Italian Prime Minister Giuseppe Conte is set to resign on Tuesday. The fall of Italy’s government, in office for just 17 months, is a symptom of the continuing fissures in Italian and European politics. The government’s cohesion proved illusory as soon as major decisions had to be made that went beyond managing the immediate public-health crisis. Mr Conte decided to step down after failing to hold together his governing coalition. Italy, due to receive more than €200 billion in EU funds, the equivalent of about $243 billion, is the plan’s biggest beneficiary. But Italian leaders’ inability to agree on a coherent economic strategy reduces the chances that the EU’s third-biggest economy will use the funds effectively. Covid-19 continues to kill hundreds of residents a day.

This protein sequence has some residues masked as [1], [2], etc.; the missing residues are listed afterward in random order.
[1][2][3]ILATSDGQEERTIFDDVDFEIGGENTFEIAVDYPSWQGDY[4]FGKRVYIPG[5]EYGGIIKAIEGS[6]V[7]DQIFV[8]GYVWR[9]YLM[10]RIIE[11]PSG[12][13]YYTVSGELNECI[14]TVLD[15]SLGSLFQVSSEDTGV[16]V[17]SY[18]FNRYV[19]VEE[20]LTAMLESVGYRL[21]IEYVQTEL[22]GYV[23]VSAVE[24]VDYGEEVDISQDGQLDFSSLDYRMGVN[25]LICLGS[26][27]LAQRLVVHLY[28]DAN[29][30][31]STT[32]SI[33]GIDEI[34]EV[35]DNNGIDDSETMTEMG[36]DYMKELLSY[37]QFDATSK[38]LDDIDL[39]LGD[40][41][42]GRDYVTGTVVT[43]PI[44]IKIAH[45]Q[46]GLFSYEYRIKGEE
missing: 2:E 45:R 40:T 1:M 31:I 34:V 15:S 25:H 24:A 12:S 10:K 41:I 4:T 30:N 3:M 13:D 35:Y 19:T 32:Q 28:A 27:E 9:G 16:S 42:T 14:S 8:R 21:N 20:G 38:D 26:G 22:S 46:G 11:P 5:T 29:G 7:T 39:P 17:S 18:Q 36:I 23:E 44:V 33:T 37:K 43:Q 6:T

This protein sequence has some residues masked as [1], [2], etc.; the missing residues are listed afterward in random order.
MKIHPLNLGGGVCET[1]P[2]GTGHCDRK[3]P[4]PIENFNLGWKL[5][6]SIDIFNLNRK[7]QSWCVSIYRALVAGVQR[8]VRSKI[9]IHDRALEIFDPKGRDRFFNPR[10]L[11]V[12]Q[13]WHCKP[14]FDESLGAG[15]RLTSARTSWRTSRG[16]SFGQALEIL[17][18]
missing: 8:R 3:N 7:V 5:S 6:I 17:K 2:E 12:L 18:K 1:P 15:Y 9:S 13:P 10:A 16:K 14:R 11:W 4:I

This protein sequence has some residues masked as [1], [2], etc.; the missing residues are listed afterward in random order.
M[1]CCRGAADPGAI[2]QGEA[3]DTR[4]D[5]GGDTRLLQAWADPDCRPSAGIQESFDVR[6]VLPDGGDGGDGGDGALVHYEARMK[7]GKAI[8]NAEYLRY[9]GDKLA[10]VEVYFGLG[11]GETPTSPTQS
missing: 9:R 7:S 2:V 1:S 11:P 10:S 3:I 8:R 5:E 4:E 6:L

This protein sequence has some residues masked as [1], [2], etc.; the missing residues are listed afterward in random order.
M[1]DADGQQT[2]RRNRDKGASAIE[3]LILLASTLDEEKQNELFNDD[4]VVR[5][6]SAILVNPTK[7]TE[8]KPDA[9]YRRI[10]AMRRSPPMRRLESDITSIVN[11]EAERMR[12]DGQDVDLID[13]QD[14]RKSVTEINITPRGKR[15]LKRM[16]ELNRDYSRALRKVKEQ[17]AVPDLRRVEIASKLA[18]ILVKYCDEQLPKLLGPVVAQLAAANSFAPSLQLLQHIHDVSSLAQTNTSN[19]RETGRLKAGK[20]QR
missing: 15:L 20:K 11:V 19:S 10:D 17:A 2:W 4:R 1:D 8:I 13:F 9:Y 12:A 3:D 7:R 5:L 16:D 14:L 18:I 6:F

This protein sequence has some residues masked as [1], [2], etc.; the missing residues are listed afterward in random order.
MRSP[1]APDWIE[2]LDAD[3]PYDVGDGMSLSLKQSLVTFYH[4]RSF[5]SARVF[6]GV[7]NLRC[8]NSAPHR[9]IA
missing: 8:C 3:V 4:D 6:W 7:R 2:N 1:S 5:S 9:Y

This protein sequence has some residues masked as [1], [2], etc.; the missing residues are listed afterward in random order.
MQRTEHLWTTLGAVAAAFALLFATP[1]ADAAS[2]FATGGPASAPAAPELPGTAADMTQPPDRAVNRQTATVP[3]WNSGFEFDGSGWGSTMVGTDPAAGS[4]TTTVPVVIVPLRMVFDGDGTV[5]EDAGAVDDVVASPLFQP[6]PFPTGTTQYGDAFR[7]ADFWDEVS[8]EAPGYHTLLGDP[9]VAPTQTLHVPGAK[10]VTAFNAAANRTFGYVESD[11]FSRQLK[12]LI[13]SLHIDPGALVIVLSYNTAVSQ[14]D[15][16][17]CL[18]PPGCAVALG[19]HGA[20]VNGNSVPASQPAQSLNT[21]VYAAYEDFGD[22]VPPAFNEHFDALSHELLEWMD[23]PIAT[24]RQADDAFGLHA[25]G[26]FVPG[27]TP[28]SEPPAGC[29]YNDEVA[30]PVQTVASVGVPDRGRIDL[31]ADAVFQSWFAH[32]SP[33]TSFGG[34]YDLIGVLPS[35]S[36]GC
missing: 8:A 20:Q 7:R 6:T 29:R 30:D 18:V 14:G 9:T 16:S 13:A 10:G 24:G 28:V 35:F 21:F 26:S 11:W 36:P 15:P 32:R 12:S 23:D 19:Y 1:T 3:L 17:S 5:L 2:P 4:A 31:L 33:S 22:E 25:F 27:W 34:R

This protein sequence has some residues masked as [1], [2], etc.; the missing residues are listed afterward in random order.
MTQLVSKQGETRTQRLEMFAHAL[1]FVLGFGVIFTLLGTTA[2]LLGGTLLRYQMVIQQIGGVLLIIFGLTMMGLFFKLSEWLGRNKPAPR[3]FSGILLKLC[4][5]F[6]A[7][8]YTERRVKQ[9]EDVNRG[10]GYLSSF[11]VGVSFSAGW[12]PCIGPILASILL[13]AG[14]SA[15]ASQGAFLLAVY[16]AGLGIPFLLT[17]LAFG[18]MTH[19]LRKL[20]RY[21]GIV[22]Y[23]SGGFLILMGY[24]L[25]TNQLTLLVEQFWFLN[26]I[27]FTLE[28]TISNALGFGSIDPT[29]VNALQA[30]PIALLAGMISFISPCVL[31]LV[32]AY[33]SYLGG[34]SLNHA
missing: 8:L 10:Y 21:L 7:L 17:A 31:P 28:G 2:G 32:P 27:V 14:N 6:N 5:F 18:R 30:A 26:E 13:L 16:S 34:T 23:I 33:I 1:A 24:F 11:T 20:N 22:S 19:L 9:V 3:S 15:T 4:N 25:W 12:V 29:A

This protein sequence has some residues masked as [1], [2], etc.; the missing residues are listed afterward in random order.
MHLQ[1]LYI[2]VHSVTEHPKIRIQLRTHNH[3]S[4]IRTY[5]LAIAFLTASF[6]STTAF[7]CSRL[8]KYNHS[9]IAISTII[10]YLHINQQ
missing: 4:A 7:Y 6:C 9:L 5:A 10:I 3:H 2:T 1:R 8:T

Italy’s parties are now set to negotiate in search of a new governing majority perhaps under a new premier. If no majority in Parliament can be found Italy is likely to hold elections in coming months. The fragmentation of European politics, where traditional center-right and center-left parties have suffered an erosion of their once-broad electorates, has made it harder to build majorities. Conte survived two confidence votes in Parliament last week. But he lost his governing majority in the Senate. If Conte receives the mandate to form a new majority, he would need to add five more senators to his existing coalition.